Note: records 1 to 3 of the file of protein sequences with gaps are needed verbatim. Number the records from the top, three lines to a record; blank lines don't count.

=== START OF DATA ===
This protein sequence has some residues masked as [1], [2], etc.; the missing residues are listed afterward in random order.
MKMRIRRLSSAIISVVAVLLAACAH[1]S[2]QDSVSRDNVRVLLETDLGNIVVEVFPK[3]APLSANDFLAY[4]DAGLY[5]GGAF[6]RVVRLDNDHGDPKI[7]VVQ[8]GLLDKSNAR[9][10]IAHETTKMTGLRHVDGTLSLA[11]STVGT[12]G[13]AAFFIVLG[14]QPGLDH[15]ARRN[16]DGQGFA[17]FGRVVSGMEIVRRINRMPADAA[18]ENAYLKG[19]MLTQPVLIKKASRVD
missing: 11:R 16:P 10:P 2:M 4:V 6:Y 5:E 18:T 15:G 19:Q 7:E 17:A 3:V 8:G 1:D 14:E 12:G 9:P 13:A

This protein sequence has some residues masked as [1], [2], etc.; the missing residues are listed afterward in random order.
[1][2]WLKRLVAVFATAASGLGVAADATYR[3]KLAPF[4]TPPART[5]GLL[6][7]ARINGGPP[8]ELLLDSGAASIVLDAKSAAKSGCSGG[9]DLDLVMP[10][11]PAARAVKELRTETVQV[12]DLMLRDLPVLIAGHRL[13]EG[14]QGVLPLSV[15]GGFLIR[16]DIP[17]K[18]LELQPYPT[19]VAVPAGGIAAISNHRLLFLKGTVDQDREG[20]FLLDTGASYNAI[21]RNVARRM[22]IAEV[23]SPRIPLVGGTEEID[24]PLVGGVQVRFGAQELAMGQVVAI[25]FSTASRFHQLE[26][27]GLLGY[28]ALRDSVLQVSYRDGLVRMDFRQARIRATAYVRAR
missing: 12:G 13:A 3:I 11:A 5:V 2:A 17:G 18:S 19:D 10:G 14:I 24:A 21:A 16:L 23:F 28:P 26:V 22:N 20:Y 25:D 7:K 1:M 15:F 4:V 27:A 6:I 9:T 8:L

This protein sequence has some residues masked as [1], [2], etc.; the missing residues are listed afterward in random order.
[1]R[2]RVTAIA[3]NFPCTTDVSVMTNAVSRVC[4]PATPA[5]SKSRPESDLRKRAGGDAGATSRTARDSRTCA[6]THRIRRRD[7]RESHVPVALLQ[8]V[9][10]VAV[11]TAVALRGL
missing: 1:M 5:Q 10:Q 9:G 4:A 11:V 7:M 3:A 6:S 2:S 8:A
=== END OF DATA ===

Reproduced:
This protein sequence has some residues masked as [1], [2], etc.; the missing residues are listed afterward in random order.
MKMRIRRLSSAIISVVAVLLAACAH[1]S[2]QDSVSRDNVRVLLETDLGNIVVEVFPK[3]APLSANDFLAY[4]DAGLY[5]GGAF[6]RVVRLDNDHGDPKI[7]VVQ[8]GLLDKSNAR[9][10]IAHETTKMTGLRHVDGTLSLA[11]STVGT[12]G[13]AAFFIVLG[14]QPGLDH[15]ARRN[16]DGQGFA[17]FGRVVSGMEIVRRINRMPADAA[18]ENAYLKG[19]MLTQPVLIKKASRVD
missing: 11:R 16:P 10:P 2:M 4:V 6:Y 5:E 18:T 15:G 19:Q 7:E 17:A 3:V 8:G 1:D 14:E 12:G 9:P 13:A

This protein sequence has some residues masked as [1], [2], etc.; the missing residues are listed afterward in random order.
[1][2]WLKRLVAVFATAASGLGVAADATYR[3]KLAPF[4]TPPART[5]GLL[6][7]ARINGGPP[8]ELLLDSGAASIVLDAKSAAKSGCSGG[9]DLDLVMP[10][11]PAARAVKELRTETVQV[12]DLMLRDLPVLIAGHRL[13]EG[14]QGVLPLSV[15]GGFLIR[16]DIP[17]K[18]LELQPYPT[19]VAVPAGGIAAISNHRLLFLKGTVDQDREG[20]FLLDTGASYNAI[21]RNVARRM[22]IAEV[23]SPRIPLVGGTEEID[24]PLVGGVQVRFGAQELAMGQVVAI[25]FSTASRFHQLE[26][27]GLLGY[28]ALRDSVLQVSYRDGLVRMDFRQARIRATAYVRAR
missing: 12:G 13:A 3:I 11:A 5:V 2:A 17:G 18:S 19:D 10:G 14:I 24:A 21:A 16:L 23:F 28:P 26:V 22:N 20:Y 25:D 7:K 1:M 15:F 4:V 27:A 6:I 9:T 8:L

This protein sequence has some residues masked as [1], [2], etc.; the missing residues are listed afterward in random order.
[1]R[2]RVTAIA[3]NFPCTTDVSVMTNAVSRVC[4]PATPA[5]SKSRPESDLRKRAGGDAGATSRTARDSRTCA[6]THRIRRRD[7]RESHVPVALLQ[8]V[9][10]VAV[11]TAVALRGL
missing: 1:M 5:Q 10:Q 9:G 4:A 11:V 7:M 3:A 6:S 2:S 8:A